Why do you believe that? Remember that Boehner proposed a plan that would have included spending cuts that were greater than the increase in the debt limit, no revenue increases, and also forced a second vote on the ceiling before the election. That plan was not accepted by the Republicans until it was modified to require Congressional approval for a balanced budget amendment before the second vote. If Republicans were not willing to accept Boehner’s first plan, why would they have accepted Obama’s plan?

    Like or Dislike: Thumb up 5 Thumb down 0

  4. Anonne says:

    “Shared sacrifice” is okay, if it means cutting programs that the middle class and poor rely on, but not by increasing taxes a little on the rich? Yep, we are through the looking glass and noblesse oblige is truly dead.

    It is impossible to get close to a balanced budget without increasing revenue. Taxes aren’t pleasant, but we’ve spent so many decades borrowing money to pay for all the things we have, that we have no sense of what things cost and no one is having a real discussion about what we collectively do or don’t want to pay for. Even if you grant the Republican wet dream of getting rid of the Departments of Education, Energy, and the FCC and the IRS without touching the sacred cow of defense spending, you’re still left with an enormous obligation that has to be paid for somehow.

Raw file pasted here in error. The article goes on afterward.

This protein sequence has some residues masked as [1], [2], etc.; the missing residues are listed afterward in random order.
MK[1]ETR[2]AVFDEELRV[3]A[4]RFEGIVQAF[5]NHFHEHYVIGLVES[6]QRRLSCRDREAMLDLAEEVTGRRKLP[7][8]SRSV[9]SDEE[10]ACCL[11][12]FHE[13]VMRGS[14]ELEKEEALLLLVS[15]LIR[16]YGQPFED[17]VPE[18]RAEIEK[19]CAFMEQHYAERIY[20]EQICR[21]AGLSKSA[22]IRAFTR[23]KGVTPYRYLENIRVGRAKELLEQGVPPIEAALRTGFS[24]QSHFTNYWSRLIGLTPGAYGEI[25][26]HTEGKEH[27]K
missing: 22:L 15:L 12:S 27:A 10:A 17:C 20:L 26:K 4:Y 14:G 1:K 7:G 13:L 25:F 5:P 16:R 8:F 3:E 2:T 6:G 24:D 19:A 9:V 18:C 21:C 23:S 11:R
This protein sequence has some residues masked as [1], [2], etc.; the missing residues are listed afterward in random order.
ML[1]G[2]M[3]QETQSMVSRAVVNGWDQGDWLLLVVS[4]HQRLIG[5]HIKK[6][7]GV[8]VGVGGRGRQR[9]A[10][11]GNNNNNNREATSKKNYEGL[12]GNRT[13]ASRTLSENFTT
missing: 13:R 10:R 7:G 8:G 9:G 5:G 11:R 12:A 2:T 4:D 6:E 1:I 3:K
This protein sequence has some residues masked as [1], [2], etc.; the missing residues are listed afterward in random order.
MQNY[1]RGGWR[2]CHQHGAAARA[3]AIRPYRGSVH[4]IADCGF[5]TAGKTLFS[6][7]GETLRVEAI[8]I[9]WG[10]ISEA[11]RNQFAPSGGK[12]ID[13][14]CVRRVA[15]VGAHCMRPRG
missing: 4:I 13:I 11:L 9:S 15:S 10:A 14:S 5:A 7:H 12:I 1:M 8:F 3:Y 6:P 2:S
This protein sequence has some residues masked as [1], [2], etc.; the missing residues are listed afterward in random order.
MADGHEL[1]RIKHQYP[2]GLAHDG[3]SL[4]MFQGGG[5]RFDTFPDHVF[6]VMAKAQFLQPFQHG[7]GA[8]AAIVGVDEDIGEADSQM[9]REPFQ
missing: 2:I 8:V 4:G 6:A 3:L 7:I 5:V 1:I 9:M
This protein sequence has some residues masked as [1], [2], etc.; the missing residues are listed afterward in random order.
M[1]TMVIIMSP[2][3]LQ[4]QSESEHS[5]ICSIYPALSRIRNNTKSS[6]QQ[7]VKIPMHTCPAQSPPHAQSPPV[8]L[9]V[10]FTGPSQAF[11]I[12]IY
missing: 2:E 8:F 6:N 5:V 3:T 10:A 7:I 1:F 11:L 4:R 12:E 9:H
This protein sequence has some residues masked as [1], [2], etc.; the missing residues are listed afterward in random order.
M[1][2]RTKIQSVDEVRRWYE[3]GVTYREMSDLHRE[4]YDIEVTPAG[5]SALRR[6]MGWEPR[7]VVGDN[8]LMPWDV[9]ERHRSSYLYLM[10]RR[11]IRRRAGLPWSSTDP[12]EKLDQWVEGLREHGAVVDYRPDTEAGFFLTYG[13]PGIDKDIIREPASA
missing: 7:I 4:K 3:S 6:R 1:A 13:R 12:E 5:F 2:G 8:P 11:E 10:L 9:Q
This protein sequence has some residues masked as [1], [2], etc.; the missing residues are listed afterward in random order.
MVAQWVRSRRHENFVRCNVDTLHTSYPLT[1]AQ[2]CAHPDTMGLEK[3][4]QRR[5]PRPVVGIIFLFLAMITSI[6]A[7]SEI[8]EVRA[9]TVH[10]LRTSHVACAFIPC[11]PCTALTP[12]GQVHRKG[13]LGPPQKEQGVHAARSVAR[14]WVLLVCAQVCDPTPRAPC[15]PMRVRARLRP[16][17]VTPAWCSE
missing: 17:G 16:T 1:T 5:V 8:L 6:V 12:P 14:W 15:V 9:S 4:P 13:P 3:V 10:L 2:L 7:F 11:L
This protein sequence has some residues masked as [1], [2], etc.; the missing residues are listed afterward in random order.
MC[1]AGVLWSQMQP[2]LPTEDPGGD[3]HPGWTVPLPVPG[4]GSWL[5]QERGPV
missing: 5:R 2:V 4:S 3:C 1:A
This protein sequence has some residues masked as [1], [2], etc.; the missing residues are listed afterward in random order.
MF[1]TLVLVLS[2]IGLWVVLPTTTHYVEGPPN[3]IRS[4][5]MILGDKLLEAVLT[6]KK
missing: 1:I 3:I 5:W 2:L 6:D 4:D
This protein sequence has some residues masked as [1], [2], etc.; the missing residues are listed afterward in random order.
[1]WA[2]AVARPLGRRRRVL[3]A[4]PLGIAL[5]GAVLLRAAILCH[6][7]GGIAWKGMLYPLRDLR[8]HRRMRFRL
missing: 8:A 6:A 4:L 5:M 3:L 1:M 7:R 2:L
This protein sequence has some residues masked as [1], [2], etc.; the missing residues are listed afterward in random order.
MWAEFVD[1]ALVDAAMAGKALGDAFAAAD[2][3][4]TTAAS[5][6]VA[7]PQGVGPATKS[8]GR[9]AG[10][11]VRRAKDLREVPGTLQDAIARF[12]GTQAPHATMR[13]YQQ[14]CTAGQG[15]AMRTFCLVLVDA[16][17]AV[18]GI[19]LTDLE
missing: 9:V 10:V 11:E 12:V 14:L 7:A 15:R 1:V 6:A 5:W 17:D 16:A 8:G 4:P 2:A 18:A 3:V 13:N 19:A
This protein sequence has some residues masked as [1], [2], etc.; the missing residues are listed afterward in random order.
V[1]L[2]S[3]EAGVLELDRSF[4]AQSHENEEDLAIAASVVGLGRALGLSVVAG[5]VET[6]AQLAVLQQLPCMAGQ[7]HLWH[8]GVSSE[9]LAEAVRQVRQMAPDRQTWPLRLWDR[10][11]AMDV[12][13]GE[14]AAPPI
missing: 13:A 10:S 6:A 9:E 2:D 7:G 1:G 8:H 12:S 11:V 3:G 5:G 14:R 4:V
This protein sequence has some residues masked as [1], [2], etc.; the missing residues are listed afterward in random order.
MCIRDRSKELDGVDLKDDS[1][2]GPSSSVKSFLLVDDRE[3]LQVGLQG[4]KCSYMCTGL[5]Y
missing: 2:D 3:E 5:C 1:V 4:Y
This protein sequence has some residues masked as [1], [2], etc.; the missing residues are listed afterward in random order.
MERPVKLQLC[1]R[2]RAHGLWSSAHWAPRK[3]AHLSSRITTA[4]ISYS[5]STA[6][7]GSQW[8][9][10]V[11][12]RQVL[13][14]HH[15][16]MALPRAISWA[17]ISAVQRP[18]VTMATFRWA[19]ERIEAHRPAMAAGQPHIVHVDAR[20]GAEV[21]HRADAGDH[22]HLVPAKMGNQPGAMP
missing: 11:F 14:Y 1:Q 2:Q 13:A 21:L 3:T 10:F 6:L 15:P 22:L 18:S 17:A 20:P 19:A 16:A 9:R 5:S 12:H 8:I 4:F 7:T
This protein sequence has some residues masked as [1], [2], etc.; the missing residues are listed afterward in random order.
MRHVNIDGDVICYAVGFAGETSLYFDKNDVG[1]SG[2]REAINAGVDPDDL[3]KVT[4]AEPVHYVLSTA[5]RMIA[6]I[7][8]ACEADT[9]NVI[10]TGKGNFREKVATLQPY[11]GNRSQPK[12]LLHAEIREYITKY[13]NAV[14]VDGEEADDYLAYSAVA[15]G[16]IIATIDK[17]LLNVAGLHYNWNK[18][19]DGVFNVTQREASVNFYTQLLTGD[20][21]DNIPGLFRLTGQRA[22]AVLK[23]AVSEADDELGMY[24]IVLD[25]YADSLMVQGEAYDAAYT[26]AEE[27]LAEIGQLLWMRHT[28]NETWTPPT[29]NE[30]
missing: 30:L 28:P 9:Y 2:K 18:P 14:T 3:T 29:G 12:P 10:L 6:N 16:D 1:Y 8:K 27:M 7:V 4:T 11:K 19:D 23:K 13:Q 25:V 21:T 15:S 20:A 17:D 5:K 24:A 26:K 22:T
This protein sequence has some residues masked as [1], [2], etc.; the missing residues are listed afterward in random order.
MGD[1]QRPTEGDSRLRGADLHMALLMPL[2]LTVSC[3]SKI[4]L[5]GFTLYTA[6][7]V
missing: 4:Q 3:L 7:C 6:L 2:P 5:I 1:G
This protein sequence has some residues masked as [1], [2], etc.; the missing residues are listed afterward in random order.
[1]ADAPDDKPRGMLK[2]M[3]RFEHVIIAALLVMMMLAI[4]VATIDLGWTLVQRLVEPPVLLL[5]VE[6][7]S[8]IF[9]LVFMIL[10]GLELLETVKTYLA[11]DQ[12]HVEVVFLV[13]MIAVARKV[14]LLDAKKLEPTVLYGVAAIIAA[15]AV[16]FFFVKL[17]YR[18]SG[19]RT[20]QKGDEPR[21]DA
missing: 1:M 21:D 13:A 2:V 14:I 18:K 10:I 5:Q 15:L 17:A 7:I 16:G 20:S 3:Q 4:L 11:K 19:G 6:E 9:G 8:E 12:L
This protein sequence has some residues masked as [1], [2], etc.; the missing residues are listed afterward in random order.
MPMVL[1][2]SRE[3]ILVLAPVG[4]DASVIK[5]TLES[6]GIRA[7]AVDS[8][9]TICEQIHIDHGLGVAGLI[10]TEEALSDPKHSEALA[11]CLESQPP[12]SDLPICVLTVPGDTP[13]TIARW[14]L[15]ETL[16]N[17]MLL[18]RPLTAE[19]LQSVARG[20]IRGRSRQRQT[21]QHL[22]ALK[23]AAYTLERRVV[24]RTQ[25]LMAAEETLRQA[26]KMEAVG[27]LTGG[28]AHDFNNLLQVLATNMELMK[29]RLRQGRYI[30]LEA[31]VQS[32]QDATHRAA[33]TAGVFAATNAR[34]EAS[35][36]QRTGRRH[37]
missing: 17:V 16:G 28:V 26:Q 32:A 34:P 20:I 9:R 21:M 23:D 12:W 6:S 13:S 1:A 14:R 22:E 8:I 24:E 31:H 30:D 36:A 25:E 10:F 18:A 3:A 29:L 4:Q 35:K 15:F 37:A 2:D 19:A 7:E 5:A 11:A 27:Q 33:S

As Paul Krugman said, “the conclusion is inescapable: Republicans have a mandate to repeal the laws of arithmetic.”

    Like or Dislike: Thumb up 7 Thumb down 0

  5. Christopher says:

    @Anonne:

    “It is impossible to get close to a balanced budget without increasing revenue”? Huh?!? It looks like you are the one who needs a lesson in the laws of arithmetic. We need spending reform, that’s all. Significantly less growth in the federal budget.
    And why is it that liberals like you, Anonne, always want to paint repubs as big slashers? When was the last time we slashed anything? When was the last time we proposed any major earth-shattering destruction of programs? When was the last time we were against ever-increasing budgets?